In March, the Chicago regional director of the National Labor Relations Board (NLRB) ruled that Northwestern scholarship football players are employees of the university and therefore have the right to form a union.In April, Northwestern University appealed the decision to the full NLRB in Washington, D.C.This weekend, the Northwestern football team, still awaiting a final decision from the NLRB, comes to Notre Dame with its unionization future unclear. Ed Edmonds, associate dean of the Notre Dame Law School, said either way the Board rules, the Northwestern case could be pivotal for the future of collegiate athletics.Susan Zhu | The Observer “I would like to think that this [case] would begin to change the conversation at the NCAA away from the idea that [athletics] should be equated to a hobby or a very modest expenditure of time,” Edmonds, who specializes in sports labor law, said. “I think we need to have a much more realistic conversation about how you try to balance intercollegiate athletics and its demands with the educational process.“I mean, we’re basically the only country in the world that has sports so intertwined with the educational process at the highest levels. And I think what the case has helped advance is a conversation that is badly needed.”Following the Chicago Regional Board’s decision in March, members of Northwestern’s football team voted on whether or not they wanted the College Athletes Players Association (CAPA) to represent them. Edmonds said the results of the vote will remain embargoed until the full NLRB’s ruling and will only be counted if the Board rules in CAPA’s favor.Edmonds said the Board’s review period for the Northwestern case is typical, and he expects a decision by the end of the year. In the meantime, he said the case is an opportunity to consider how universities and the NCAA treat athletics and student athletes.“The most significant thing about the case, to me, was the fact that the regional board ruled in favor of the players,” Edmonds said. “It actually causes everybody to look very carefully at the definition of a student athlete.”In its list of core values, the NCAA prioritizes “the collegiate model of athletics in which students participate as an avocation, balancing their academic, social and athletics experiences.” Edmonds said this definition is problematic when student-athletes are pushed for significantly more time and effort than non-athletes.“In the brief that Northwestern filed, [they] said, ‘Well, participating in college football is no different than 400 and some-odd other student activities that we have at the university,’” Edmonds said.“They’re trying to say if you participate in the chess club or something along those lines that that’s the same as participation in intercollegiate football. I think those kinds of assertions, that seem laughable to me, make the arguments in this case sometimes really problematic.“The incredible amount of money that conferences get, the incredible amount of money the NCAA basketball tournament generates — that places it in a far different category than anything else that Northwestern students participate in.”The Northwestern NLRB case itself revolves around the definition of employment and whether or not scholarship athletes fit that definition. Notre Dame associate professor of law Barbra Fick, who specializes in labor law, said the definition of employee typically depends on pay and control.In the Northwestern case, Edmonds said NLRB Chicago regional director Peter Sung Ohr ruled the football scholarships were economic benefits and coaches exercised some control over the players, thus making them employees. The University, though, objected to Ohr’s interpretation of scholarships as income.“What Northwestern tried to present in this case … is [scholarship athletes] don’t pay any income tax on their scholarship benefits so that should be an indication that they’re not employees,” Edmonds said. “Ohr discounted that.”In recent years, Edmonds said the idea of scholarships as income has grown more viable due to increasing tuition costs. According to the Northwestern University Office of Undergraduate Admission, the annual cost of attendance is $65,554, which totals to roughly $262,216 over four years.“One of the things that has changed a lot over the years is as tuition has risen, the value of [athletic] scholarships becomes, to a lot of people, fairly important,” he said. “So even tough [student athletes] aren’t given a paycheck, they are given a pretty significant economic benefit. And I think in this day and age when a lot of people take on a lot of debt to go to elite private universities, that’s begun to change the way some people look at the issue of whether or not college athletes are exploited.”The Chicago Regional Board did distinguish between scholarship and walk-on athletes, determining walk-ons are not employees. On its website, CAPA said it could possibly represent walk-on and “nonrevenue” athletes in the future, but “it would depend on the applicable labor laws and details surrounding their athletic arrangement.”Former Northwestern quarterback Kain Colter, who graduated in 2014 and led the unionization effort last year, leads CAPA, along with former UCLA linebacker Ramogi Huma and former University of Massachusetts Amherst basketball player Luke Bonner.On its website, CAPA lists its goals, which include “guaranteed coverage for sports-related medical expenses for current and former players, minimizing the risk of sports-related traumatic brain injury [and] improving graduation rates.”Edmonds said if the full NLRB rules in favor of the players, CAPA could bargain over these issues on behalf of scholarship football players at Northwestern and 16 other private universities with Division-I football, including Notre Dame, if they voted for representation. The union could not represent athletes at public universities because the National Labor Relations Act does not grant public employees collective bargaining rights, Edmonds said.“If the full board rules in favor of the players, it raises the question of whether any of the other private universities that play Division-I football would be approached by CAPA,” Edmonds said. “And I think CAPA would try to approach all of the schools.”He said athletes would react differently from campus to campus to the prospect of unionization, but if the NLRB rules in favor of CAPA and the Northwestern players voted to unionize, Notre Dame scholarship athletes could consider joining CAPA, too.Edmonds said the full NLRB’s decision is “a real toss-up” at the moment, but the Northwestern case is part of a larger conversation about the role of athletics at major universities.“The big thing about this … is that maybe we can now begin to talk about student athletes — if you want to call them that — in a different way because they generate such an incredible amount of revenue for their university,” Edmonds said. “If you want to maintain this idea of a student athlete, then you really ought to switch it and say it’s an athlete student, because they’re a full-time athlete and a part-time student.”Regardless of the outcome of the NLRB’s decision, Edmonds said the Northwestern case, along with several lawsuits that “strike even more directly at the core of the way the NCAA conducts business” will shape the future of college sports.“I’m hard-pressed to imagine that the situation is going to be exactly the same in a decade than it is now,” Edmonds said. “To me, it’s part of a broader discussion about the role of intercollegiate athletics in the university that’s being pushed by a host of things, and this is just one aspect of a lot of things that are aimed at whether the NCAA’s model is really a workable one anymore.”Tags: CAPA, college football, Ed Edmonds, NCAA, NLRB, Northwestern University, Peter Sung Ohr, Unionization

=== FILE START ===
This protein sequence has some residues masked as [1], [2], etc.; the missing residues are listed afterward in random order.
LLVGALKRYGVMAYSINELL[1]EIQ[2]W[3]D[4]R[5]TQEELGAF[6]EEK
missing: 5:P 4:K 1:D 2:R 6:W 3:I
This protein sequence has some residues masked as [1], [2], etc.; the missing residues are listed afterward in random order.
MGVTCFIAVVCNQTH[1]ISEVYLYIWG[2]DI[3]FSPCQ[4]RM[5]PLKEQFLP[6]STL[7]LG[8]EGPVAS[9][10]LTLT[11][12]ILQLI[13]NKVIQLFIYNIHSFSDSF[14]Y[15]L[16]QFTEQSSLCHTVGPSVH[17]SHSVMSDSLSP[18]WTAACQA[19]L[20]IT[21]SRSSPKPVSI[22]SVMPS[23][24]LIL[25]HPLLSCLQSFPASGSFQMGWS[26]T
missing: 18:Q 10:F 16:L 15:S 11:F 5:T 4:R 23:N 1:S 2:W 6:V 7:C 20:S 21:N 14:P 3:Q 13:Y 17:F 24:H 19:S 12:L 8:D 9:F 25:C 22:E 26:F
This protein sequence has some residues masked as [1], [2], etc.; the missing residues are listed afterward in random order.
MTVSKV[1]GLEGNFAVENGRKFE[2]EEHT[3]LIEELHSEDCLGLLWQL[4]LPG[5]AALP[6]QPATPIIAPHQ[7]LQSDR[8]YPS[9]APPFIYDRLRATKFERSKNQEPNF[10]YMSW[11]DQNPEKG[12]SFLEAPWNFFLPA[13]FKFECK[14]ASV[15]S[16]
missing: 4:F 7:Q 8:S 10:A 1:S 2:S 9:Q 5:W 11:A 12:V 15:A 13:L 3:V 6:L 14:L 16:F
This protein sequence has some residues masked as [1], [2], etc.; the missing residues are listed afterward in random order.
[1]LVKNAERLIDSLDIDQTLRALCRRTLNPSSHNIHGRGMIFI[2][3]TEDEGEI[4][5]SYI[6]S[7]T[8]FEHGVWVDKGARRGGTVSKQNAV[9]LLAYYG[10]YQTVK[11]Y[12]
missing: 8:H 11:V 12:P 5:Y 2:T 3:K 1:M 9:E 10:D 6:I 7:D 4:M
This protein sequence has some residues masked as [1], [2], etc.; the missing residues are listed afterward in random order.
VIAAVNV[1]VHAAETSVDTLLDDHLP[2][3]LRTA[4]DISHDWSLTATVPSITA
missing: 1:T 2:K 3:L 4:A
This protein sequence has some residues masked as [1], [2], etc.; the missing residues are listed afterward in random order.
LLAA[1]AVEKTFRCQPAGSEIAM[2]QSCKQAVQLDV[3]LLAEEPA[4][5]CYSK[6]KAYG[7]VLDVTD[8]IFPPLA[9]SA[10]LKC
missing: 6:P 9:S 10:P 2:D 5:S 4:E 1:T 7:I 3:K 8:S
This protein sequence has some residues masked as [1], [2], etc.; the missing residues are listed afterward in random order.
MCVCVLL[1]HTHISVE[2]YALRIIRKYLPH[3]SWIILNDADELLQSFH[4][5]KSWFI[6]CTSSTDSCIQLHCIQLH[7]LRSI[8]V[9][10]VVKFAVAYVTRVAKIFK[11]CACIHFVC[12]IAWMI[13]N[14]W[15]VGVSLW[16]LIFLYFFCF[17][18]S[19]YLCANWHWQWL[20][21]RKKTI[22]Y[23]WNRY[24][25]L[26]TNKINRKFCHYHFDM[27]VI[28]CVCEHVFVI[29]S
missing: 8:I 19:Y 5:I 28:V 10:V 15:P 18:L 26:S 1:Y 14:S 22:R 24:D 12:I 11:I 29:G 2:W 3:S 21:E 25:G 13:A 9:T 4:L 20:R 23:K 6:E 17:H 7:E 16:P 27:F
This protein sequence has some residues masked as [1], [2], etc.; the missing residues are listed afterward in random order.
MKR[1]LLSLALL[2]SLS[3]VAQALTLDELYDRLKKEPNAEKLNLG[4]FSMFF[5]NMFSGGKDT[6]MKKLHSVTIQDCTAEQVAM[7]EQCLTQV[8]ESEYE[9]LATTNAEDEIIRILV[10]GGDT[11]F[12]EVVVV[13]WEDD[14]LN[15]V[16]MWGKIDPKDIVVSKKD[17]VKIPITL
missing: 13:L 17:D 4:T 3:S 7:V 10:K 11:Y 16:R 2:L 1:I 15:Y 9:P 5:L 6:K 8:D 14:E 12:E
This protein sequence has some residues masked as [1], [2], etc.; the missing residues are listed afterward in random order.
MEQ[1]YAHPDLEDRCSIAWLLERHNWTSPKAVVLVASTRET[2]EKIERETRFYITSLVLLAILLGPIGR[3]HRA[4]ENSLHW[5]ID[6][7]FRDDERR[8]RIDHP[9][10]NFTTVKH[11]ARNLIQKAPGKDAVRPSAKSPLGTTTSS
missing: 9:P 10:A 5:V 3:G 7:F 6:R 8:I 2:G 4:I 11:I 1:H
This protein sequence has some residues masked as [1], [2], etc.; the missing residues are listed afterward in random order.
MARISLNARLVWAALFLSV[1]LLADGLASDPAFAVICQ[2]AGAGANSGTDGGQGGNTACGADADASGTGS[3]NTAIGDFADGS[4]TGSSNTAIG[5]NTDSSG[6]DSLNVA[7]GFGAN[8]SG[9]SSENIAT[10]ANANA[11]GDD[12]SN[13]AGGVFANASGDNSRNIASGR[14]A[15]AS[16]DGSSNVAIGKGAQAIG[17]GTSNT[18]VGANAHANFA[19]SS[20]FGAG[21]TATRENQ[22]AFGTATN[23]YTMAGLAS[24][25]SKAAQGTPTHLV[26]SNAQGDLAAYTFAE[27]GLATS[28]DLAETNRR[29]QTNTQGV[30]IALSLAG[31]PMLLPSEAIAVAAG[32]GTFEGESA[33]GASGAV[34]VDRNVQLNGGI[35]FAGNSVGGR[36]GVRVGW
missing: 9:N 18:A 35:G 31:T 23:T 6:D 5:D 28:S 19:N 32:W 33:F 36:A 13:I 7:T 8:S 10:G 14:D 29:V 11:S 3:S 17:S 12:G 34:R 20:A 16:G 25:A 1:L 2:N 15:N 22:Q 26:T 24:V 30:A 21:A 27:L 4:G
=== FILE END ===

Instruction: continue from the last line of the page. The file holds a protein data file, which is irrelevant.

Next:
They won in Athens in 2004 on the strength of their “golden generation” of core players including Ginobili, Scola and Andres Nocioni.But with Ginobili now 39 and the other two 36 years old, time is running out for that decorated cadre to take home another medal.Cheered on by a boisterous turnout of fans from their nearby homeland, which borders on Brazil, Argentina jumped out to an 11-0 lead.They never looked back, using tough defence and superior ball movement to set up eight first-half three-pointers and take a 50-31 halftime lead.More of the same followed in the second half, with the Argentines cruising to the final buzzer. They finished with 15 three-pointers.Nigeria was led by Ikechukwu Diogu’s 15 points and 13 rebounds, and 14 points from Ebi Ere.Share this:FacebookRedditTwitterPrintPinterestEmailWhatsAppSkypeLinkedInTumblrPocketTelegram Perennial medal contenders Argentina early hours of yesterday eased past Nigeria’s D’Tigers 94-66 in each team’s Rio Olympic opening match as Facundo Campazza scored 19 points on 5-of-8 shooting from three-point territory.Manu Ginobili of the NBA’s San Antonio Spurs added 12 points and the Brooklyn Nets’ Luis Scola 18 as the more experienced Argentines proved too much for the sloppy African qualifiers.Argentina is the only country since 1988 to have won an Olympic basketball gold medal other than the USA.